Basic policy advice for employee handbooks
Before you start your business, you should strongly consider drafting an employee handbook. Even if you believe your company is too small, a handbook is probably a good idea if you have employees. Handbooks help prevent misunderstandings at work, put everyone on an equal playing field and set realistic expectations for the workplace.
There are several things you should put into an employee handbook. The items below are not exhaustive, but it is an excellent place to start thinking about your business’s needs.
Attendance is an area that needs to be clear from the start. Unfortunately, many employees will take advantage of a lazy attendance policy. Make your expectations clear from the beginning and create a penalty system for missing work without a valid excuse.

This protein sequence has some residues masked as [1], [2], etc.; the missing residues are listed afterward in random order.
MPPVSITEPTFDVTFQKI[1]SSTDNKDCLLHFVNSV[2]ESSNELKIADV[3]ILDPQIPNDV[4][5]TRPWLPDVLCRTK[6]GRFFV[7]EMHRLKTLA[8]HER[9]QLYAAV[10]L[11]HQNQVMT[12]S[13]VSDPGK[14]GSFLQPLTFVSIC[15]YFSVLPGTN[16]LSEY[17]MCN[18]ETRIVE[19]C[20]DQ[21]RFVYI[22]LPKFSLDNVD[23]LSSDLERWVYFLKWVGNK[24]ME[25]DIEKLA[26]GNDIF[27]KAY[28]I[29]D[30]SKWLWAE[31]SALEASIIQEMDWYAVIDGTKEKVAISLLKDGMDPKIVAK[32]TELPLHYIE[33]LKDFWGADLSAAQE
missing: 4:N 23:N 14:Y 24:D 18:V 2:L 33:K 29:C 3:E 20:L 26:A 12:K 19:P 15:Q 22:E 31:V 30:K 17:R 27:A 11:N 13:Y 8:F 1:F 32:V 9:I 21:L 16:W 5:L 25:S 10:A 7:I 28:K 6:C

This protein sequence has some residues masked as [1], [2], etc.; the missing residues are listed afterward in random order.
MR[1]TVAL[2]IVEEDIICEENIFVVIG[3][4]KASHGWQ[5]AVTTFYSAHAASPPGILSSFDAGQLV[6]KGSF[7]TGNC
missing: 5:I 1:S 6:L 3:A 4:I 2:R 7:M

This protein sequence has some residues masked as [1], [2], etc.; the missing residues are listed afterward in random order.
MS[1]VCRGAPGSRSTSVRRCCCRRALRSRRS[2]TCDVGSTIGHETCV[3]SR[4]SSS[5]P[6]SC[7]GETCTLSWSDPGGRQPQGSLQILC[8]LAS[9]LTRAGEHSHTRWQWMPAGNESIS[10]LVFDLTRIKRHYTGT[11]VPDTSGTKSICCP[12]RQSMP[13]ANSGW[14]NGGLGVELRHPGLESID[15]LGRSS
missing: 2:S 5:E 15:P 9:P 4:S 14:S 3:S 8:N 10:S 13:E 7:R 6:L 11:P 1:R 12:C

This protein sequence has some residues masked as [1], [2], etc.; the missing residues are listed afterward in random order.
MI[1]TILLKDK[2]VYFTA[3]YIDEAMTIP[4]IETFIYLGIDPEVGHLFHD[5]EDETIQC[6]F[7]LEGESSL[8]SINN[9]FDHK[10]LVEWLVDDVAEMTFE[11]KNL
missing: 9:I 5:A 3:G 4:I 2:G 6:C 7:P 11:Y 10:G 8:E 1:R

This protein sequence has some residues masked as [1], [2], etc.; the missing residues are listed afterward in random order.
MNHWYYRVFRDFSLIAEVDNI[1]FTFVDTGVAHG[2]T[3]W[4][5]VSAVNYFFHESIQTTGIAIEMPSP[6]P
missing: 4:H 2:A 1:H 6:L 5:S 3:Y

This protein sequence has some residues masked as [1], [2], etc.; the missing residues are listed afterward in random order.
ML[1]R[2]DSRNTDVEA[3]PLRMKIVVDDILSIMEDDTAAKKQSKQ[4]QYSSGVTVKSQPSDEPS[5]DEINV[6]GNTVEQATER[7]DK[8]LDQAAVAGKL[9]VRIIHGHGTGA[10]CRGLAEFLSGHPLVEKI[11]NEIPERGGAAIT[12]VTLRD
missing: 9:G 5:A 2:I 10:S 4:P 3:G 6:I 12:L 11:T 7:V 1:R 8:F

There are federal and state laws against discrimination. Texas Labor Code, Chapter 21 protects any person from discrimination by their employer for reasons of race, disability, religion, sex, national origin or age. Your handbook should reflect this policy and clarify that your business will not tolerate discrimination.
Companies should have a disciplinary procedure and a list of potential offenses. This is important to avoid favoritism and the appearance of arbitrary enforcement.
You need to clarify the hiring process in the employee handbook. This includes whether you conduct background checks or drug tests before hiring. Also, if you have 20 or more employees, you need to explain the policy for COBRA notices if you must fire or lay off a worker.
An employee handbook must cover many employee rights and expectations. It should be one of the first company documents you draft because it helps avoid lawsuits and inconsistent workplace behavior.